Deck the Halls

P91215-1English holly is politely naturalized here. This means that, although naturalized, it is not aggressively invasive, and does not seem to be too detrimental to the ecosystem. It is only annoying to see out in forests, far from the landscapes that the seed escaped from, and wonder if it has potential to significantly compete with native vegetation. It would be better if it were not there.

At least it is pretty. In refined landscapes, it happens to be one of my favorites for distinctively glossy and prickly foliage. There is nothing else like it. Variegated cultivars are just as striking, with a bit of color for situations where there is already plenty of rich dark green. Female plants produce a few bright red berries. Older or distressed plants might produce more than others.

So, I have mixed feelings about this overgrown English holly tree that I must eventually cut down. In the picture above, it is evident that it is not the prettiest. It is a sparsely foliated thicket of tangled inner stems on an uninterestingly straight and bare trunk. It occupies a prominent position where there should be something of a friendlier disposition. It doesn’t contribute much.

However, it does produce an abundance of delightfully bright red berries. I got these pictures while collecting berries to decorate the buffets and tables of the big dining room across the road.

If it were in my garden, I would probably pollard it back to the bare trunk or perhaps just a short stump, and allow it to regenerate with fresh new foliage. Such a procedure would eliminate the tangled thicket of bare interior stems, but would unfortunately inhibit berry production for at least a few years while new growth matures. I just do not want to give up on it completely.P91215-2P91215-3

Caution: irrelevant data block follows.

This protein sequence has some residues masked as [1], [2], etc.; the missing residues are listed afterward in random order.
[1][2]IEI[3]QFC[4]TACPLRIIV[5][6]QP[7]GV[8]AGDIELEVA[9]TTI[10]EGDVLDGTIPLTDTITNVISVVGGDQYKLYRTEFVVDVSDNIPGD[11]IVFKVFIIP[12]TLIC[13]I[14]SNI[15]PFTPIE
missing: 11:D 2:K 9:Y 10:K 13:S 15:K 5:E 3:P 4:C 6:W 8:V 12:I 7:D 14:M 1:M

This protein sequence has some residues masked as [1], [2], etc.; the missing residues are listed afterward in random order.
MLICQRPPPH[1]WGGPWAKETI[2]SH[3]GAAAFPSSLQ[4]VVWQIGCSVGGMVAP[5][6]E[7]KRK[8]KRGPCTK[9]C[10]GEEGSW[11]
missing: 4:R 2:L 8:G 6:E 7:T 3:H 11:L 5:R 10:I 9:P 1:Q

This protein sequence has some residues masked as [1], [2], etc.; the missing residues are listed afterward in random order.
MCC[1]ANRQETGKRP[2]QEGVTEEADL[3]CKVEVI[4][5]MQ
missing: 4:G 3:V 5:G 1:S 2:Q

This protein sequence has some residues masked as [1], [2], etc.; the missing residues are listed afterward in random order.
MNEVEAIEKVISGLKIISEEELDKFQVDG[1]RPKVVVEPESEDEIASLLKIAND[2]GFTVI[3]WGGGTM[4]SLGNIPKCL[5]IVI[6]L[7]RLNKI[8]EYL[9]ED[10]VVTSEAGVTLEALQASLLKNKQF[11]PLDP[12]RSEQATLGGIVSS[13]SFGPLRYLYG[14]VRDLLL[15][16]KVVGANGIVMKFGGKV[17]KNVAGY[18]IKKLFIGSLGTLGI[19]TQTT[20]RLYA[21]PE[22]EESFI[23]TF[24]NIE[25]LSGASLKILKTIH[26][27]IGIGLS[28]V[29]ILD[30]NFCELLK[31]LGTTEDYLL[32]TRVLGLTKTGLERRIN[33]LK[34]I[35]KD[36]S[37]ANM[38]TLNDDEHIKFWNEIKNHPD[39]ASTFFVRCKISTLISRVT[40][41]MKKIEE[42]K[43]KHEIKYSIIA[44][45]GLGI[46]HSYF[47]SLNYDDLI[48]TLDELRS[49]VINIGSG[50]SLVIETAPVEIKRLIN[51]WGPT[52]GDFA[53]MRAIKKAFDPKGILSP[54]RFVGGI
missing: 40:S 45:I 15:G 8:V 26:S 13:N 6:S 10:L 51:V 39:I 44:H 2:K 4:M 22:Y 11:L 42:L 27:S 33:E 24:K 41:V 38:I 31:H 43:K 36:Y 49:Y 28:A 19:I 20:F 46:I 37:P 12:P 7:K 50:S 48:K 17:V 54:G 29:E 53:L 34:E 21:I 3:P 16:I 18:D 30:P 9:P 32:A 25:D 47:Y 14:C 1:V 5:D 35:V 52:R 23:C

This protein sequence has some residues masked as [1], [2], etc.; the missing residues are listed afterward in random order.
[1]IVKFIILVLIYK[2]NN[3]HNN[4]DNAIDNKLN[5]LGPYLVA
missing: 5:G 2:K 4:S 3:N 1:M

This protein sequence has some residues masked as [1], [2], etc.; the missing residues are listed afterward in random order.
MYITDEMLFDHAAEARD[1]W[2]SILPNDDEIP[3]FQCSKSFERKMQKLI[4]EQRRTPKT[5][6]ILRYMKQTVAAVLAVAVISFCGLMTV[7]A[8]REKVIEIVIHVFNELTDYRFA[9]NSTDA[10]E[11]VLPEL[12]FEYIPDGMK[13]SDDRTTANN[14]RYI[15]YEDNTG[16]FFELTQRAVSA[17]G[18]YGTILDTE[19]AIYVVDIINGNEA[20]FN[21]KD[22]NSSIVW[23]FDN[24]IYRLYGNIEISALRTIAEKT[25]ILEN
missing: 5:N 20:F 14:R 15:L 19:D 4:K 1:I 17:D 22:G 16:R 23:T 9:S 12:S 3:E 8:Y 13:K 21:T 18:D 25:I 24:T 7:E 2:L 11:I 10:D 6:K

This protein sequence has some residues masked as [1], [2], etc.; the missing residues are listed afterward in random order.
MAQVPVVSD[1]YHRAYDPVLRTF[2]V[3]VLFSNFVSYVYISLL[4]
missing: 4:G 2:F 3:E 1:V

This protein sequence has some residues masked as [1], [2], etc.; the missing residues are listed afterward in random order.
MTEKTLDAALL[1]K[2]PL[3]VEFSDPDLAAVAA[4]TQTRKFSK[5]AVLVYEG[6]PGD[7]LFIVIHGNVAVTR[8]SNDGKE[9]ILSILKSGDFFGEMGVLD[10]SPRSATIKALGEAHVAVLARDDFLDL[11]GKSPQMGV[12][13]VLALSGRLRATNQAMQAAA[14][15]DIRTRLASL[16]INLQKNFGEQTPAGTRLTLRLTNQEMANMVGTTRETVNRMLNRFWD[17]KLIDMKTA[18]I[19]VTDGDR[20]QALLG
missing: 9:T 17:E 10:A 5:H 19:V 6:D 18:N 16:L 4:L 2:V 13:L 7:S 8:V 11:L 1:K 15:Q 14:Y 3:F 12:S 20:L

Winter Berries Are Showing Color

91211thumbNothing lasts forever. Spring flowers fade. Summer fruit gets eaten. Fall color falls from the trees and gets raked away. Berries and other small fruits that ripen to provide a bit of color through late autumn get eaten by birds and squirrels through winter. Every type of berry and every season is unique. It is impossible to predict how long particular berries will last through any particular season.

It would be presumptuous to believe that colorful berries should remain uneaten in our gardens until they decay. After all, they are produced specially for the birds and rodents who consume them. Their visually appealing bright colors are more culinarily appealing to overwintering wildlife. It is no free lunch though. Well fed wildlife is expected to disperse the seed within the berries they eat.

It is an ingenious system. Wildlife might think that they exploit the inanimate flora who produces the berries and small fruit for them. The associated flora could think that they exploit the mobility of the wildlife who eats their seed laden fruit. Those of us who grow plants who utilize this technique get to enjoy the color of the fruit while it lasts. Some of us prefer to enjoy the wildlife attracted to it.

Firethorn (pyracantha), toyon, cotoneaster and English hawthorn are the best for colorful red berries in late autumn and winter. All are of the family Rosaceae, and produce similar clusters of small bright red or maybe reddish orange berries. Yellow firethorn is rare here. Cotoneaster can be tall shrubbery, sprawling shrubbery, or groundcover. Only English hawthorn is a deciduous small tree.

The many species and cultivars of holly are unrelated to the family Rosaceae. In other regions, some are famous for producing seemingly similar berries. However, those that are the most prolific with berries are unpopular here. Those that are somewhat popular produce only a few berries due to a lack of pollinators. (They are dioecious, so female plants must be pollinated by rare males.)

This is the time of year to appreciate the colorful berries while they last.

Colorful Autumn And Winter Berries

41126thumbBefore the colorful foliage of autumn falls and gets raked away, a few types of berries and fruit start to provide a bit of color to last into winter, or at least until birds and other wildlife eat them. Technically, the most colorful berries are actually intended for the birds, both those that overwinter and those that migrate south for the winter. The berries are designed by the plants that produce them to both entice birds, and to reward them for dispersing the seeds within.